OpenBSD 4.9 Throughput and Latency Testing

I have been working to build a new router for a customer and have had access to a pair of Spirent SmartBits SMB-600 with gigabit interfaces. This gave me the opportunity to do some testing. The machines available are Dell PowerEdge 860's with "80557,Xeon 3000 Conroe,3060,LGA775,Burn 2" processors. I tested with the onboard bge interfaces and thanks to Dave some em NICs as well.

If you have any questions or comments, You can send me email at andrew AT or find me on Twitter

I tested with amd64 and i386 under both single and multiprocessor kernels. I had two identical PE860s, one running amd64 and one running i386. Here are a few of the important dmesg bits.

cpu0: Intel(R) Xeon(R) CPU 3060 @ 2.40GHz, 2400.41 MHz
cpu0: 4MB 64b/line 16-way L2 cache
cpu0: apic clock running at 266MHz

bge0 at pci4 dev 0 function 0 "Broadcom BCM5721" rev 0x11, BCM5750 B1 (0x4101):
      apic 2 int 16 (irq 5), address 00:18:8b:f9:57:b4
brgphy0 at bge0 phy 1: BCM5750 10/100/1000baseT PHY, rev. 0

em0 at pci3 dev 0 function 0 "Intel PRO/1000 PT (82571EB)" rev 0x06: 
     apic 2 int 16 (irq 5), address 00:15:17:7d:89:ce

The test setup was 10 identical TCP flows in a single direction. The SmartFlow application I was using does not set up TCP connections so there were no states created although PF was running with the default ruleset. The connections were fairly straight forward, Spirent port 1 to Cisco 4948 to router interface and back through the Cisco to Spirent port 2. I would move the hostname.if between hostname.bge0 and hostname.em0 and reboot.

# hostname.if
inet alias

The only tuning change I made was to increase the sysctl net.inet.ip.ifq.maxlen to 1024 from the default of 256 which stopped net.inet.ip.ifq.drops from incrementing.

Full results are available here, see the "full" subdirectory for the results in csv format.

My summarized results, generated from scripts I wrote are available in Throughput.csv, Latency.csv and Frame_Loss.csv. I didn't generate any graphs from Frame_Loss.csv, but you can see the loss in the Latency Distribution graphs.

The graphs are at the bottom of the page, the reason for this is I would get input errors regularly every 5 seconds while running either i386 or amd64 and with both network cards. Those input errors seemed to correlate with packet loss. It happened with any size packets and on any amount of load. I was never able to track it down, but do recommend (as is generally recommended on the lists) using a single processor kernel on your OpenBSD router.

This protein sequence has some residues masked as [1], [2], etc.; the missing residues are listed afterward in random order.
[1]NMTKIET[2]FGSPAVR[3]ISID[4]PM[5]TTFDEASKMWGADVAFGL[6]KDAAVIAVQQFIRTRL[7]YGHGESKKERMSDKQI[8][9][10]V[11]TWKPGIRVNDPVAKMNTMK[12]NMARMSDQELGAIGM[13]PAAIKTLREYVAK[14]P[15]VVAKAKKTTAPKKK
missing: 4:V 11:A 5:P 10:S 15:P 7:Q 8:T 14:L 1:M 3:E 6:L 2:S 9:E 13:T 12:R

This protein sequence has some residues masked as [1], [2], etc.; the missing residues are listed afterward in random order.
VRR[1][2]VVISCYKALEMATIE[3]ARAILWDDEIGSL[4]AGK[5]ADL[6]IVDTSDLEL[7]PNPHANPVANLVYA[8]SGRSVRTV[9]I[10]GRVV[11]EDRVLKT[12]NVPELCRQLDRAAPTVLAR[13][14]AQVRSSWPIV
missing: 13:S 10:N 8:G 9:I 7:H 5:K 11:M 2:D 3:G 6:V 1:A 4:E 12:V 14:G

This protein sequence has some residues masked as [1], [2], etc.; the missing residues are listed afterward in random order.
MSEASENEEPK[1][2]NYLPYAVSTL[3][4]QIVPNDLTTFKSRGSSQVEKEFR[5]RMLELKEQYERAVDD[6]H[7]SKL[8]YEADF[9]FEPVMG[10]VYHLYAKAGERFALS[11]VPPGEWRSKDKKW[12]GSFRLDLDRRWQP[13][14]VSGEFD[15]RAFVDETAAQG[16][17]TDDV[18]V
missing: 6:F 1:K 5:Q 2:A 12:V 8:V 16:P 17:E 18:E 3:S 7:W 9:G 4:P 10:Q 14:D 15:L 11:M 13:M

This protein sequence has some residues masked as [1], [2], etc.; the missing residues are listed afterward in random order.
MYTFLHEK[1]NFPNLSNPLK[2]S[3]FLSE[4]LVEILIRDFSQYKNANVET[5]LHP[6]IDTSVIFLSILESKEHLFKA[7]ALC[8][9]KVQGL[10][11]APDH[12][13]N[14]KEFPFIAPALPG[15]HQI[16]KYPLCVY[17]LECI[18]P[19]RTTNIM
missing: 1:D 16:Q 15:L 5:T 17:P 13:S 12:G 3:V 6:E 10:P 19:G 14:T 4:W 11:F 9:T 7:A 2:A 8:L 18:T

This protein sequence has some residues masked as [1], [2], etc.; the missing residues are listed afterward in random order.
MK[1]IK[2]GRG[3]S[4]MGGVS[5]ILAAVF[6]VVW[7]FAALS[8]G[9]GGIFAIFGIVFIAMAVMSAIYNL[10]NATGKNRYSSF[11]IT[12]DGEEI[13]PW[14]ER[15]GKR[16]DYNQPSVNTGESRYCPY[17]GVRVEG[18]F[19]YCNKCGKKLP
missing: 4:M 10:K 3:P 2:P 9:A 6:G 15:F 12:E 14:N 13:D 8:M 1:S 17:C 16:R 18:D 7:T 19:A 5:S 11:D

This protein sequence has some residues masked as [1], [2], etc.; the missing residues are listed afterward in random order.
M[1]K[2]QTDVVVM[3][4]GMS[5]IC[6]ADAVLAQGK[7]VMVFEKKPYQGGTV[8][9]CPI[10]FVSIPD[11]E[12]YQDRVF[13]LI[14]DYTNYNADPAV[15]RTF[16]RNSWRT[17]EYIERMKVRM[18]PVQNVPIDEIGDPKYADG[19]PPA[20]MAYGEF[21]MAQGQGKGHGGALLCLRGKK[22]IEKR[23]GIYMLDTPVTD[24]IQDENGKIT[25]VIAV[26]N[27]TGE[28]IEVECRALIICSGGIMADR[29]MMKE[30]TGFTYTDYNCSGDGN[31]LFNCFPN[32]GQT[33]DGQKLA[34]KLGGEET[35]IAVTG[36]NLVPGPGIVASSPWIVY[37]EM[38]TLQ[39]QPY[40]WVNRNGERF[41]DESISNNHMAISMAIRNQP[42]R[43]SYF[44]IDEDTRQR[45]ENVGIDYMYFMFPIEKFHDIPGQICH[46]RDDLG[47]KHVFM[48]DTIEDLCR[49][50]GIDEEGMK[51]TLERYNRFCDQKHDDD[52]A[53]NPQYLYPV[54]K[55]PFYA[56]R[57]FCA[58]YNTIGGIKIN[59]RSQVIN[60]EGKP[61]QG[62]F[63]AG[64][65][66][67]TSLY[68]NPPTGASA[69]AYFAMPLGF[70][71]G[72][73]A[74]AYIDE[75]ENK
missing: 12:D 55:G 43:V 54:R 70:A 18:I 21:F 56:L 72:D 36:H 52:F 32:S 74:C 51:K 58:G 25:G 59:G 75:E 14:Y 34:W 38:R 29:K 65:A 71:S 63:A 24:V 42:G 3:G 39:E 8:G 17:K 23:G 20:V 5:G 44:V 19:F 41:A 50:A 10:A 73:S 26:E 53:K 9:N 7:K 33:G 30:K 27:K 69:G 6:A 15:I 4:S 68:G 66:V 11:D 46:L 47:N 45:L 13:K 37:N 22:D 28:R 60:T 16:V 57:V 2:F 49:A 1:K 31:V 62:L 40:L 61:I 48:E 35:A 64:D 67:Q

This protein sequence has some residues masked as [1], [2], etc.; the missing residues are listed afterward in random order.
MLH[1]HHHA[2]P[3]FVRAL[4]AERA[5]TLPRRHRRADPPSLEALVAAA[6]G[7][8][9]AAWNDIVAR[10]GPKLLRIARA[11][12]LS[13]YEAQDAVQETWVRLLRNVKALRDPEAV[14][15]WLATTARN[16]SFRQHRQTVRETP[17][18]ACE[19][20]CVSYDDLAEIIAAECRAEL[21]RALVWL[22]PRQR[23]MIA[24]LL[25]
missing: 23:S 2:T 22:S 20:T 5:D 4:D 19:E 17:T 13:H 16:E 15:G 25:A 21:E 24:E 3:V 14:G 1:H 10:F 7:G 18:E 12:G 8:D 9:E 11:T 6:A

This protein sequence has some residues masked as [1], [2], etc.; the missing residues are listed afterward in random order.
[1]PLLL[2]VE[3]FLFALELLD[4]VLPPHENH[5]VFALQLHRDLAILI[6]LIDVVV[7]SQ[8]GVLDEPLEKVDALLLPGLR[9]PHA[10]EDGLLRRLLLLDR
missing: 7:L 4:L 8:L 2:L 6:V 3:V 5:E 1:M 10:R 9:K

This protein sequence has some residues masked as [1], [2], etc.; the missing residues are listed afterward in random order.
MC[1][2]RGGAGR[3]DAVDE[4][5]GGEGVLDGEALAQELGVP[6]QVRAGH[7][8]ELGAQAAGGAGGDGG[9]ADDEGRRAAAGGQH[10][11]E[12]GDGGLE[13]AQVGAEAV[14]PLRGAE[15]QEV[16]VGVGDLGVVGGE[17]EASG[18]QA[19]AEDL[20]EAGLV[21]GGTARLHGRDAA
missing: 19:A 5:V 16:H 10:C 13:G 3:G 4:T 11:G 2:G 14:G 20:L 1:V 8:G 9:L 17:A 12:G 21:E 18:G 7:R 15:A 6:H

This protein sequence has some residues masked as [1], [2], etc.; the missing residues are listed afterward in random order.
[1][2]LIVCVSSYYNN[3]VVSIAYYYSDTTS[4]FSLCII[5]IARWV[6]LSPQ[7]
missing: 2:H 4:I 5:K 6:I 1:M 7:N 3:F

NOTE: These graphs are based on 1Gbps traffic, so when you see 10% load, that is 100Mbps of traffic.

I had a request to test a patch disabling the ppm hotplug interrupt which was shared with bge0 and em0 and they provided pre-built kernels with the patch applied so I ran the tests. While looking, I noticed that em1 was also not sharing that interrupt so I ran the tests on em1 as well. The results indicated that it helped a little bit. In that test, i386 bsd.sp em1 got 310124 instead of 298247 on em0 at 128 byte packets and at 256 bytes em1 got 303230 fps instead of em0 296861 fps.

$ vmstat -iz
interrupt                       total     rate
irq0/clock                    7554468       99
irq131/acpi0                        0        0
irq81/mpi0                      27212        0
irq81/em0                    49698267      655
irq96/em1                           0        0
irq81/bge0                          0        0
irq96/bge1                     150345        1
irq82/uhci0                         0        0
irq83/uhci1                         0        0
irq84/uhci2                         0        0
irq82/ehci0                        17        0
irq80/pciide0                       0        0
irq130/com0                         0        0
irq129/pckbc0                       0        0
Total                        57430309      757

The bsd.sp throughput graphs show that for any average packet size above 767 bytes you can saturate a gigabit network interface with packet forwarding easily. I was able to achieve close to 300k pps with any configuration I tested. Surprisingly with small packet sizes, amd64 did slightly better than i386 achieving a maximum of of 347,812 pps with the em NIC.

The latency graphs show that at high packet rates the em nics have lower latency. Do notice that these times are in microseconds so thousandths of a millisecond. I trimmed the latency graphs at 2000 microseconds because at 100% load the latency was effected. This means, try not to overload your network.

The em interface had reliably lower latency, but perhaps not significantly and while i386 did pass more packets at higher packet rates, the packets that amd64 passed had lower latency.

The multiprocessor results are here, but as I said, due to input errors and regular packet loss (the same number of packets every 5 seconds) the results are difficult to compare or get any useful information out of.

Copyright © Andrew Fresh <andrew AT>